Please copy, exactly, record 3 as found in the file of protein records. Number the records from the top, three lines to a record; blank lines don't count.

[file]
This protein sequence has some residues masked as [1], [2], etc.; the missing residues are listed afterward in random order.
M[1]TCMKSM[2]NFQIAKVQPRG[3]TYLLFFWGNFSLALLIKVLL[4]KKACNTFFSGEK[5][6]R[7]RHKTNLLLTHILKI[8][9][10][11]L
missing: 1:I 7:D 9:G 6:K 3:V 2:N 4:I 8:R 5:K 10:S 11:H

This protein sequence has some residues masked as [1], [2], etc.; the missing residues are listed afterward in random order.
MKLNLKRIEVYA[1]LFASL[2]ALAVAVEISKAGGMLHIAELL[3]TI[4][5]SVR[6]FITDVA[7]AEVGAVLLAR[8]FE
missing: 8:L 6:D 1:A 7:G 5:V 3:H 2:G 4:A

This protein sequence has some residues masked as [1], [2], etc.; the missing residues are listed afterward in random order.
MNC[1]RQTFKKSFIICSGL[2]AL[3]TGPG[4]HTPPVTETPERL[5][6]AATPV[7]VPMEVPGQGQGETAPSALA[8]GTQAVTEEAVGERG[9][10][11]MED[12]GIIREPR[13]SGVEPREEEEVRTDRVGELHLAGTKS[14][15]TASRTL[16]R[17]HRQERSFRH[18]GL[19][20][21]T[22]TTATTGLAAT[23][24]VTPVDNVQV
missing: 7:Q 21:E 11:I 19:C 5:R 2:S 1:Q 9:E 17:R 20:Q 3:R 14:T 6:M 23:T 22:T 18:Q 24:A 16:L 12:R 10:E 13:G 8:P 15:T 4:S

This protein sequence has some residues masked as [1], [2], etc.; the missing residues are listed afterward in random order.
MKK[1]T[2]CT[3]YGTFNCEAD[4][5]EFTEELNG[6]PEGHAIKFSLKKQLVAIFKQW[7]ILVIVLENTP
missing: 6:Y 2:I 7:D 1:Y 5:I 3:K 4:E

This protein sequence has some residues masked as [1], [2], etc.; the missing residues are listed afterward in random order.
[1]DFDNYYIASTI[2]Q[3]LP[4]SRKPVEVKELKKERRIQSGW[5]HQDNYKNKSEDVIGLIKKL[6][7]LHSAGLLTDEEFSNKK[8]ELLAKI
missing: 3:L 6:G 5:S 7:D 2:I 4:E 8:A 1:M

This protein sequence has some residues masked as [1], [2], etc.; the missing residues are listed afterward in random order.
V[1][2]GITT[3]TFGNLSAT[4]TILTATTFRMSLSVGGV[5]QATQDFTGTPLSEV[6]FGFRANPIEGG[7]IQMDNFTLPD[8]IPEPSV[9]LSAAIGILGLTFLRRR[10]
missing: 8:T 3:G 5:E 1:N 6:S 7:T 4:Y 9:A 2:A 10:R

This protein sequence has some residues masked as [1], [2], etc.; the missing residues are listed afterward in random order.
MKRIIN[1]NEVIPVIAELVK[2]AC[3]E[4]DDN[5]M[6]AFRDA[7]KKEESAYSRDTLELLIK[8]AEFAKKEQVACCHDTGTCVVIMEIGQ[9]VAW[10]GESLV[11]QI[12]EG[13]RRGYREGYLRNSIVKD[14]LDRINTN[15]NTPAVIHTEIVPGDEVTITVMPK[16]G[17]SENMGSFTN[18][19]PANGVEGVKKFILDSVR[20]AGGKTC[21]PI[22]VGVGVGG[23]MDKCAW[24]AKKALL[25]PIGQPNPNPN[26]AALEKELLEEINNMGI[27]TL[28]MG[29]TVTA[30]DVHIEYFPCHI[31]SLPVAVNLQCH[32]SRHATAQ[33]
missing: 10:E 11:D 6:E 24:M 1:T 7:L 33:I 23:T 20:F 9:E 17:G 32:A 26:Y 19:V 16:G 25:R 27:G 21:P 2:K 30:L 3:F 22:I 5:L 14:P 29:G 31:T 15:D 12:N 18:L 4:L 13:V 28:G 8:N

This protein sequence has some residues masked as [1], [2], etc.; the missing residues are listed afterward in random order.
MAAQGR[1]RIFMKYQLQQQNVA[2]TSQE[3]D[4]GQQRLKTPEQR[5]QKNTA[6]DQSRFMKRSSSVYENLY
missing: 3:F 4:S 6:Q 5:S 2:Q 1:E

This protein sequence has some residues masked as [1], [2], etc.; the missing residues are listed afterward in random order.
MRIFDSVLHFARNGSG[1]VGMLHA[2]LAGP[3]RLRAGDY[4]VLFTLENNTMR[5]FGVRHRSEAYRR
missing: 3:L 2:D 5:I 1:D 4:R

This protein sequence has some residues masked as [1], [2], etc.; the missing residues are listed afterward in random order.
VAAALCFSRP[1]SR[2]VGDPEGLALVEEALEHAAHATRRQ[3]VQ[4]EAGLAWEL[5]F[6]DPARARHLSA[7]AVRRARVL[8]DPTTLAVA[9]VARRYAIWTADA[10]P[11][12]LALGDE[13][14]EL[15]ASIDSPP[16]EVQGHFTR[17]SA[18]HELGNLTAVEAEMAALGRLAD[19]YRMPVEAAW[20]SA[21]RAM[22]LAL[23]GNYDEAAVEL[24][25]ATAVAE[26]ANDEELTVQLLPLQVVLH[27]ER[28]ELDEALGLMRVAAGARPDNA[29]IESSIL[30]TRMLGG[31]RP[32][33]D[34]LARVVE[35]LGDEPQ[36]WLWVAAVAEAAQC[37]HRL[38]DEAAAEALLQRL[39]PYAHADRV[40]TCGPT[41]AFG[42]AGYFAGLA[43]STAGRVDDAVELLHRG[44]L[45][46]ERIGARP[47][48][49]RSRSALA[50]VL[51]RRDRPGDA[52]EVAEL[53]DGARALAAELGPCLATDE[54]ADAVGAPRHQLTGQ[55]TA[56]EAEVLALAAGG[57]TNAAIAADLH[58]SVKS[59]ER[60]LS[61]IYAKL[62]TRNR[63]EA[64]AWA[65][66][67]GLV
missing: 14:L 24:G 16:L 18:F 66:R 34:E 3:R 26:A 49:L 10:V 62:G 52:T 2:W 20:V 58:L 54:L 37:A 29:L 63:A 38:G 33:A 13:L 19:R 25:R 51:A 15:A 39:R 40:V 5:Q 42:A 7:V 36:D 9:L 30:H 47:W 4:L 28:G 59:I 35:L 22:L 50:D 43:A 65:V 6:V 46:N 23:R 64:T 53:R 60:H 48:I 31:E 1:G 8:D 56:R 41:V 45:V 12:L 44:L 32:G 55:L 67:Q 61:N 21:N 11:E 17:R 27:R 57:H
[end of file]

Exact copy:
This protein sequence has some residues masked as [1], [2], etc.; the missing residues are listed afterward in random order.
MNC[1]RQTFKKSFIICSGL[2]AL[3]TGPG[4]HTPPVTETPERL[5][6]AATPV[7]VPMEVPGQGQGETAPSALA[8]GTQAVTEEAVGERG[9][10][11]MED[12]GIIREPR[13]SGVEPREEEEVRTDRVGELHLAGTKS[14][15]TASRTL[16]R[17]HRQERSFRH[18]GL[19][20][21]T[22]TTATTGLAAT[23][24]VTPVDNVQV
missing: 7:Q 21:E 11:I 19:C 5:R 2:S 1:Q 9:E 17:R 20:Q 3:R 14:T 6:M 23:T 22:T 18:Q 24:A 16:L 12:R 10:E 13:G 8:P 15:T 4:S